June 4, 2014
KANSAS CITY, Missouri — Ordinance number 140412, also known as the food sharing ordinance, is not as well received as some city officials would have hoped.
The ordinance, sponsored by First District At-Large representative Scott Wagner, is an amendment to chapter 30, Code of Ordinances. According to the ordinance fact sheet, “by repealing section 30-73, permits, and enacting in lieu thereof a new section 30-73 to add food sharing permits to the Kansas City, Missouri Food Code for the purpose of protecting all recipients of food items; amending Section 30-701(b) by adding a new Section 30-701(b)(45) to require compliance with all laws; directing the City Manager to coordinate training and educational workshops with the Homeless Services Coalition of Greater Kansas City and to facilitate connections between Food Sharing permittees and neighborhood association.”
The ordinance was first approved at the May 28, 2014, Public Safety and Emergency Services Committee and would regulate food sharing groups by ensuring they have an inspected kitchen. The goal of the measure, the ordinance continues, is to safeguard public health and provide food that is safe to consume. The ordinance creates a new permit called “food sharing permits” and requires those sharing because of food insecurity — a lack of consistent resources to acquire food — to label their food and provide trash cans at distribution sites. There is no cost to acquiring a food sharing permit.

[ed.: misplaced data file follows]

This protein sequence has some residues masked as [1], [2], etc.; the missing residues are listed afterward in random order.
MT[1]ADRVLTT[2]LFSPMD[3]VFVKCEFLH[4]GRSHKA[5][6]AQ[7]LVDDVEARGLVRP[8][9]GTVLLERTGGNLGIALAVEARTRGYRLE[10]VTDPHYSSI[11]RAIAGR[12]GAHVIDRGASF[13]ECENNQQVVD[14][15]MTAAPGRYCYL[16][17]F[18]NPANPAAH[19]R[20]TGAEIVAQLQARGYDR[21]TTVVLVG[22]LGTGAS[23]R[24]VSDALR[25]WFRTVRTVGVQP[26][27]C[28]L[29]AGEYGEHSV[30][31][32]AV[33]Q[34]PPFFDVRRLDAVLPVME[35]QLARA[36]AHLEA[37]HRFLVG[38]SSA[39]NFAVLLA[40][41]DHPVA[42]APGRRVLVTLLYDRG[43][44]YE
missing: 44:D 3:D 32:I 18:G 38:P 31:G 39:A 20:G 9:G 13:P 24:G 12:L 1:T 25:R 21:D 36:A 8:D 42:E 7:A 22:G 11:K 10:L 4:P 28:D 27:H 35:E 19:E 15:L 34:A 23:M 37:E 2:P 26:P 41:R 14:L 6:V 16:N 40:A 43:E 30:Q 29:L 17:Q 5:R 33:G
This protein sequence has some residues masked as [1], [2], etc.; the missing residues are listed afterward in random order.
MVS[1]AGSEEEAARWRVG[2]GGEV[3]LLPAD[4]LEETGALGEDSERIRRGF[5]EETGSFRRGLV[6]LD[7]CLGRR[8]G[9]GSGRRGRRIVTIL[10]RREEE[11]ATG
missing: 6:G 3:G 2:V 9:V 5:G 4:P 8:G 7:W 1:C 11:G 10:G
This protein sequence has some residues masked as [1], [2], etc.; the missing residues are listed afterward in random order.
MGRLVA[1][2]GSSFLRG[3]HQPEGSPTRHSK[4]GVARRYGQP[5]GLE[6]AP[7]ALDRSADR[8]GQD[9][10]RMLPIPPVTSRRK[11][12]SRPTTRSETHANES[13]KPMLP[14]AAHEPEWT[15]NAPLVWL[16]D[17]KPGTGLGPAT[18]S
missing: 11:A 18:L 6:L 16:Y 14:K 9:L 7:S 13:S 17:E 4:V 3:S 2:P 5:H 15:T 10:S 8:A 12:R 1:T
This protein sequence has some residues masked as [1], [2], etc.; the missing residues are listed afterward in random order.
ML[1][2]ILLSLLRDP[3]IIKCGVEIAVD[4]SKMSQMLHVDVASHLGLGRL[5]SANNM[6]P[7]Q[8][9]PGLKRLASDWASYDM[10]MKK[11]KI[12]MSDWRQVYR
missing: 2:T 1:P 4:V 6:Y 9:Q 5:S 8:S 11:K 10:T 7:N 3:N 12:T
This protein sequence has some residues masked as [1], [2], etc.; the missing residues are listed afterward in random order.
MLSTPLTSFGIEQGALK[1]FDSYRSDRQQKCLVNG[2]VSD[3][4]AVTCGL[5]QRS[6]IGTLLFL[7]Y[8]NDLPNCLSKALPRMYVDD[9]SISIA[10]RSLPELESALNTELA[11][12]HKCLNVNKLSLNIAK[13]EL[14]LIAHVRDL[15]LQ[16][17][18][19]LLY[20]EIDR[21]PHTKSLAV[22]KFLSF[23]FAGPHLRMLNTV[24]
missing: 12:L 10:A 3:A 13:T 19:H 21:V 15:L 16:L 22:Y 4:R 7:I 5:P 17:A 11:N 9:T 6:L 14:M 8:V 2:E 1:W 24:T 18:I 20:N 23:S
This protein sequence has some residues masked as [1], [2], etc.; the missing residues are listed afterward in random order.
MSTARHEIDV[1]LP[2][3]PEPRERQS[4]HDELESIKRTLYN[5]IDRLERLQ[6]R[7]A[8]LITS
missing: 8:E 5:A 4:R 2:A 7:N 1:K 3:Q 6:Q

The ordinance also requires city manager Troy Schulte to coordinate training and educational workshops with the Homeless Services Coalition of Greater Kansas City about the ordinance. The fact sheet states the ordinance could also help reduce litter in the Kansas City area.
On Wednesday, activists and those closely affected by the ordinance packed the Public Safety and Emergency Services Committee meeting with the hopes of voicing their opinion on the ordinance. Before the meeting, the group was protesting the ordinance outside of City Hall.
However, council members told the group their voices could not be heard because general discussion is for items that have not already been voted on by the committee. Councilman Jermaine Reed suggested the group attend Thursday’s City Council meeting, even though, again public testimony cannot be heard.
“Thank you to those who came in but unfortunately [we] can’t hear your voices at the moment,” Reed said, adding the ordinance could be referred back to the committee by the city council for further review.
Ordinance # 140412, also known as the Food Sharing Ordinance has been table for one week according to City Hall sources. The exact wording of the ordinance came under fire recently and was described as “silly” by some critics. The ordinance was crafted in response to neighborhood complaints of trash created by panhandlers at major intersections. The ordinance is scheduled for a vote at next week’s Full Council meeting. Editor Joe Jarosz will have a complete update later this afternoon.